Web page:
On the Future of our Educational Institutions

By Friedrich Nietzsche

Page 15

solemnisation, all reminiscence
and all future; the present was to be as a hyphen between the two. And
fate, now unfriendly, had just stepped into our magic circle--and we
knew not how to dismiss her;--the very unusual character of the
circumstances filled us with mysterious excitement.

Whilst we stood thus in silence for some time, divided into two
hostile groups, the clouds above waxed ever redder and the evening
seemed to grow more peaceful and mild; we could almost fancy we heard
the regular breathing of nature as she put the final touches to her
work of art--the glorious day we had just enjoyed; when, suddenly, the
calm evening air was rent by a confused and boisterous cry of joy
which seemed to come from the Rhine. A number of voices could be heard
in the distance--they were those of our fellow-students who by that
time must have taken to the Rhine in small boats. It occurred to us
that we should be missed and that we should also miss something:
almost simultaneously my friend and I raised our pistols: our shots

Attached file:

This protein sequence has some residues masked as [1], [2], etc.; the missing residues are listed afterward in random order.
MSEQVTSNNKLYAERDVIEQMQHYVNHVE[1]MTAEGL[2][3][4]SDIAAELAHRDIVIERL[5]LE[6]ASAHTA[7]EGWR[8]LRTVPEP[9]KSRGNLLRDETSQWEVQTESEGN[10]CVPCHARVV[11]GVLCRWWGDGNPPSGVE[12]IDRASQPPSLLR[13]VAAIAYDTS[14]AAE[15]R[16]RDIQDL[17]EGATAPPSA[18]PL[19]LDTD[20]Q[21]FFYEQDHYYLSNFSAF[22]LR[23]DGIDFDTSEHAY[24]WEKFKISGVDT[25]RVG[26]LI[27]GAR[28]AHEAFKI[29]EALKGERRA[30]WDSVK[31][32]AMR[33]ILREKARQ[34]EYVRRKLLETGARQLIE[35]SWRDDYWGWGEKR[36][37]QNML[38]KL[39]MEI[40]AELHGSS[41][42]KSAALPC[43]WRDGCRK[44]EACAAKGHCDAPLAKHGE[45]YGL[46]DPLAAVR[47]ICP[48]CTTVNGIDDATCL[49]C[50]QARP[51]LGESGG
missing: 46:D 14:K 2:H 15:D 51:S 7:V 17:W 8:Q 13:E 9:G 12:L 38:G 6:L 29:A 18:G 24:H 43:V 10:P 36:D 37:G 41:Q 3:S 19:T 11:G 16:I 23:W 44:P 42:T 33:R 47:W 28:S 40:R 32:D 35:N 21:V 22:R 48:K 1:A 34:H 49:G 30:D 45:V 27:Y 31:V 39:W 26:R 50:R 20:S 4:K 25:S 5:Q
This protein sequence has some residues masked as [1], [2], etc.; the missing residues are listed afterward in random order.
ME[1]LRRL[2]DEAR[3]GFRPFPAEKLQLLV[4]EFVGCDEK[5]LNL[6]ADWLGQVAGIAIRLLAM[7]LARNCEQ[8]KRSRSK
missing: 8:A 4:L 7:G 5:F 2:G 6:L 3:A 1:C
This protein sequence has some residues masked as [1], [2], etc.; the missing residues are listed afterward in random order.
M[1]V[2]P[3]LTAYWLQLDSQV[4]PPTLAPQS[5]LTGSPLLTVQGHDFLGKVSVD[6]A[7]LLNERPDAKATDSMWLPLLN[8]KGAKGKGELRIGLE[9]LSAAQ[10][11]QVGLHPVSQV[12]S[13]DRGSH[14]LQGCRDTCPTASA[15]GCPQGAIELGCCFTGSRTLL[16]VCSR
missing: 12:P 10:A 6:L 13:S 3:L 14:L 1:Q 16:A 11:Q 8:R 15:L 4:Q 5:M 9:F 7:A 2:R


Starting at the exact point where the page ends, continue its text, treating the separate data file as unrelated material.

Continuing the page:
were echoed back to us, and with their echo there came from the valley
the sound of a well-known cry intended as a signal of identification.
For our passion for shooting had brought us both repute and ill-repute
in our club. At the same time we were conscious that our behaviour
towards the silent philosophical couple had been exceptionally
ungentlemanly; they had been quietly contemplating us for some time,
and when we fired the shock made them draw close up to each other. We
hurried up to them, and each in our turn cried out: "Forgive us. That
was our last shot, and it was intended for our friends on the Rhine.
They have understood us, do you hear? If you insist upon having that
place among the trees, grant us at least the permission to recline
there also. You will find a number of benches on the spot: we shall
not disturb you; we shall sit quite still and shall not utter a word:
but it is now past seven o'clock and we _must_ go there at once.

"That sounds more mysterious than it is," I added after a pause; "we
have made a solemn vow to spend this coming hour on that ground, and
there were reasons for the vow. The spot is sacred to us, owing to
some pleasant associations, it must also inaugurate a good future for
us. We shall therefore endeavour to leave you with no disagreeable
recollections of our meeting--even though we have done much to perturb

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